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NASA Challenger explosion remembered 37 years later

Saturday marks the 37th anniversary of the Challenger tragedy. NASA remembered the crew and other fallen astronauts this week in its Day of Remembrance.

CAPE CANAVERAL, Fla. — NASA's space shuttle Challenger launched from the Kennedy Space Center at Cape Canaveral on its 10th mission on Jan. 28, 1986.

It exploded 73 seconds after liftoff, claiming the lives of all seven people onboard: Gregory Jarvis, Judith Resnik, Dick Scobee, Ronald McNair, Mike Smith, Ellison Onizuka and Christa McAuliffe. 

NASA remembered the fallen Challenger astronauts, as well as the crews of Apollo 1 and the space shuttle Columbia, in its Day of Remembrance ceremony Thursday. More than 100 people gathered at the Kennedy Space Center to remember astronauts killed in the line of duty, and other ceremonies were held at NASA centers around the country.

Credit: AP
FILE - This undated file photo provided by NASA shows the crew of the Space Shuttle Challenger mission 51L. All seven members of the crew were killed when the shuttle exploded during launch on Jan. 28, 1986. From front left, are: Pilot Michael J. Smith, Commander Francis R. (Dick) Scobee, and mission specialist Ronald E. McNair. Rear left are: mission specialist Ellison Onizuka, teacher Christa McAuliffe, payload specialist Gregory Jarvis, and mission specialist Judith Resnik. (NASA via AP, File)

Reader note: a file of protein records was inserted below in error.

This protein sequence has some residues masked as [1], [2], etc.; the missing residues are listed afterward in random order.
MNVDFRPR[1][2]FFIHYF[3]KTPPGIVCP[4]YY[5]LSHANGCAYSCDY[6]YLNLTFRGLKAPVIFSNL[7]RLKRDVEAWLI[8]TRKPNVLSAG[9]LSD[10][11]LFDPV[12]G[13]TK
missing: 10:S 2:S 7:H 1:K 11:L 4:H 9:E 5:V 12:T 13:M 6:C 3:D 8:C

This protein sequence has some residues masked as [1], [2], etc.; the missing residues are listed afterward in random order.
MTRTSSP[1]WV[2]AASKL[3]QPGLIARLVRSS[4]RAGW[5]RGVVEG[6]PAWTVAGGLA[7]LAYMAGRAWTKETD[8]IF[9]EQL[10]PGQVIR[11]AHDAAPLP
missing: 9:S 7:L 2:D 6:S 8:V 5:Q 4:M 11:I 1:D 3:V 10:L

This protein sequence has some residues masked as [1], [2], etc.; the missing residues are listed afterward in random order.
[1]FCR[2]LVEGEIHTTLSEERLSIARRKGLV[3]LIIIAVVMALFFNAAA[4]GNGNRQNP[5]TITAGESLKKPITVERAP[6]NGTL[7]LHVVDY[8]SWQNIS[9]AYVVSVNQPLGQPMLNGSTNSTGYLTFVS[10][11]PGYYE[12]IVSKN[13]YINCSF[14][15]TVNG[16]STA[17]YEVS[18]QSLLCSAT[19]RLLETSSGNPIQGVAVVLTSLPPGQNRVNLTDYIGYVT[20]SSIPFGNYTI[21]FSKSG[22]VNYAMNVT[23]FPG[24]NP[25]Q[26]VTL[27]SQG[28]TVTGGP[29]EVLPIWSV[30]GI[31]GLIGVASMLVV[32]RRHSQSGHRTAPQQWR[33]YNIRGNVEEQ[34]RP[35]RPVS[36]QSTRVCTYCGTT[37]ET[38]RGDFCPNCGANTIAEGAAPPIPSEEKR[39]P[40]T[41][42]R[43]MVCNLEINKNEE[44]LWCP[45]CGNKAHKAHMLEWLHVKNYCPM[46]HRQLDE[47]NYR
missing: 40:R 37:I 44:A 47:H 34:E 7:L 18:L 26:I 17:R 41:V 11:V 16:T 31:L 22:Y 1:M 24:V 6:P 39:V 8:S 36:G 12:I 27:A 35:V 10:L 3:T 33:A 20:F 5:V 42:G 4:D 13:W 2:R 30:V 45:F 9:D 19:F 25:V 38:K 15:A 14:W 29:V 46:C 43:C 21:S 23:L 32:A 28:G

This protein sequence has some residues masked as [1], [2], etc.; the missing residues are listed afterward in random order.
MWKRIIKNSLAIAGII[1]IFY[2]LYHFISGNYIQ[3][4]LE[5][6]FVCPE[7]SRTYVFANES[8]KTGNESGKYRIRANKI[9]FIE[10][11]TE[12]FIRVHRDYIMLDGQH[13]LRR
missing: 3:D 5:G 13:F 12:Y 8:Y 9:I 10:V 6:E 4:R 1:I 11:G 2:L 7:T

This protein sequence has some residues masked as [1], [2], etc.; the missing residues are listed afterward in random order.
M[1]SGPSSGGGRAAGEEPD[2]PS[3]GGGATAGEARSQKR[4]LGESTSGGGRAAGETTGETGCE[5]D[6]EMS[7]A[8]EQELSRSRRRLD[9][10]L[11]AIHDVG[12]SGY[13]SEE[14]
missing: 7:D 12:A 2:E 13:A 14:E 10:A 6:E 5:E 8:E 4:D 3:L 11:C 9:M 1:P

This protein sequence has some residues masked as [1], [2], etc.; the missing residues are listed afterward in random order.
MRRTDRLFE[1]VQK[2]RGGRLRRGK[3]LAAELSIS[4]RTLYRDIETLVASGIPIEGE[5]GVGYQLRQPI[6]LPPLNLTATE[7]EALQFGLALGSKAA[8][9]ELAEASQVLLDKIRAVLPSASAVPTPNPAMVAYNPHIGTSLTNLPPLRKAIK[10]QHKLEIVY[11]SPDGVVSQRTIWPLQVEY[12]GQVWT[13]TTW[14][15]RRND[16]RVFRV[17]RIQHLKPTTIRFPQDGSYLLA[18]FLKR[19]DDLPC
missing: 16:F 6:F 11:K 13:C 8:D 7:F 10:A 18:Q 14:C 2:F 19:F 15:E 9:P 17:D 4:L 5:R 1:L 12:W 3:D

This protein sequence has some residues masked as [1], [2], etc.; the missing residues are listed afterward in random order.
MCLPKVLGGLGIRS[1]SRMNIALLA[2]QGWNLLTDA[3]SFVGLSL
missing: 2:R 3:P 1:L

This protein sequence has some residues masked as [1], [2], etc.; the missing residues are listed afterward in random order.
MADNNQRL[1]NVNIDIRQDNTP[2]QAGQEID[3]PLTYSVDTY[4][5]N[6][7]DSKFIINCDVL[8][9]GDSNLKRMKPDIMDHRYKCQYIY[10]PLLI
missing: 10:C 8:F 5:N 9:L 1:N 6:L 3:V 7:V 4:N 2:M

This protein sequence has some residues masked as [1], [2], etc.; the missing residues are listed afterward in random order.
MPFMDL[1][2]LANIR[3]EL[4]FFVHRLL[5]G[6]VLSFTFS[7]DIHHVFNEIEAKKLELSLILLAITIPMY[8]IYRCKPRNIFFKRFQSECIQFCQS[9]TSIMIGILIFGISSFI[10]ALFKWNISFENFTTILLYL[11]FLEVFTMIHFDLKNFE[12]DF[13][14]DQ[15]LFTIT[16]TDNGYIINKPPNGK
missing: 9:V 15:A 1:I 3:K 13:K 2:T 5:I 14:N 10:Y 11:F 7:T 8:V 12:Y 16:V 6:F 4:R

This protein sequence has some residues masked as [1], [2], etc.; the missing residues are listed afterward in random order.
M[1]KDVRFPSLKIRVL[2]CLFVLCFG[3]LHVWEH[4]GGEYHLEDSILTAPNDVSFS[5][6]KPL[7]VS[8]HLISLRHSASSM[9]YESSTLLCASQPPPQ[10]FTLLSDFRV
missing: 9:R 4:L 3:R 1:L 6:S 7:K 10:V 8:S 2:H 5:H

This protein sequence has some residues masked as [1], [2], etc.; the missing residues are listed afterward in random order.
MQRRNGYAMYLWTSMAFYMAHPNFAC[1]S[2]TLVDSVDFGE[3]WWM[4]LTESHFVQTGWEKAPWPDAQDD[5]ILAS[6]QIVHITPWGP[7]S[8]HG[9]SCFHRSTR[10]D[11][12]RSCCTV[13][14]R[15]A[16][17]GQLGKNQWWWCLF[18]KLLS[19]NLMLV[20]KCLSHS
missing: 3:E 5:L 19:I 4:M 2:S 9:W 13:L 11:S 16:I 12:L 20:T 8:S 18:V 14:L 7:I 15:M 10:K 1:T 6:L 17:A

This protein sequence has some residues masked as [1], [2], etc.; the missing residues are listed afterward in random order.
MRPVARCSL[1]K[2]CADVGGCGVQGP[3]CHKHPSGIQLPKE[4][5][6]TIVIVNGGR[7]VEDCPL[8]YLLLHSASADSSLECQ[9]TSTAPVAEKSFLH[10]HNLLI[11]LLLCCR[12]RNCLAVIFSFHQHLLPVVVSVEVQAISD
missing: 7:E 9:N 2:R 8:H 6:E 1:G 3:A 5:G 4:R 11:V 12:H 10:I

The NASA remembrance ceremony began in 2004 and pays homage to three of the agency's most devastating tragedies: the Apollo I fire, the loss of the space shuttle Challenger and the loss of the space shuttle Columbia. 

Because of the clustering of the three dates, NASA sets aside the last Thursday of every January to commemorate its fallen astronauts. At space centers across the country, flags were lowered to half-staff, with ceremonies held along with spaceflight safety discussions. 

Saturday marks the 37th anniversary of the Challenger tragedy.

Along with experienced astronauts, the shuttle carried Christa McAuliffe, who was set to be the first teacher in space. The New Hampshire woman had been selected to join and teach lessons from space to children around the country. 

Credit: AP
This Sept. 26, 1985 photo made available by NASA shows astronaut Sharon Christa McAuliffe. The high school teacher from Concord, N.H., never got to teach from space. She perished during the 1986 launch of shuttle Challenger, along with her six crewmates. (NASA via AP)

Months after the incident, an investigation found that the two rubber O-rings, which were designed to separate sections of the rocket booster, failed due to weather. The shuttle launched on a cold Florida morning despite behind-the-scenes concerns from engineers, a 2021 NASA article states. 

"We will never forget these astronauts, nor all those who have lost their lives in the pursuit of discovery," NASA Administrator Bill Nelson said in a video posted Thursday by the space agency. "And so on this Day of Remembrance, we honor and try to better understand our place in this huge, huge universe and our attempts at discovery and exploration in it."

Vice President Kamala Harris also commemorated the tragedies in a Thursday Twitter post: "The crews of Apollo 1 and Space Shuttles Challenger and Columbia are always in our hearts as our Nation continues their legacy."

The Associated Press contributed to this report.

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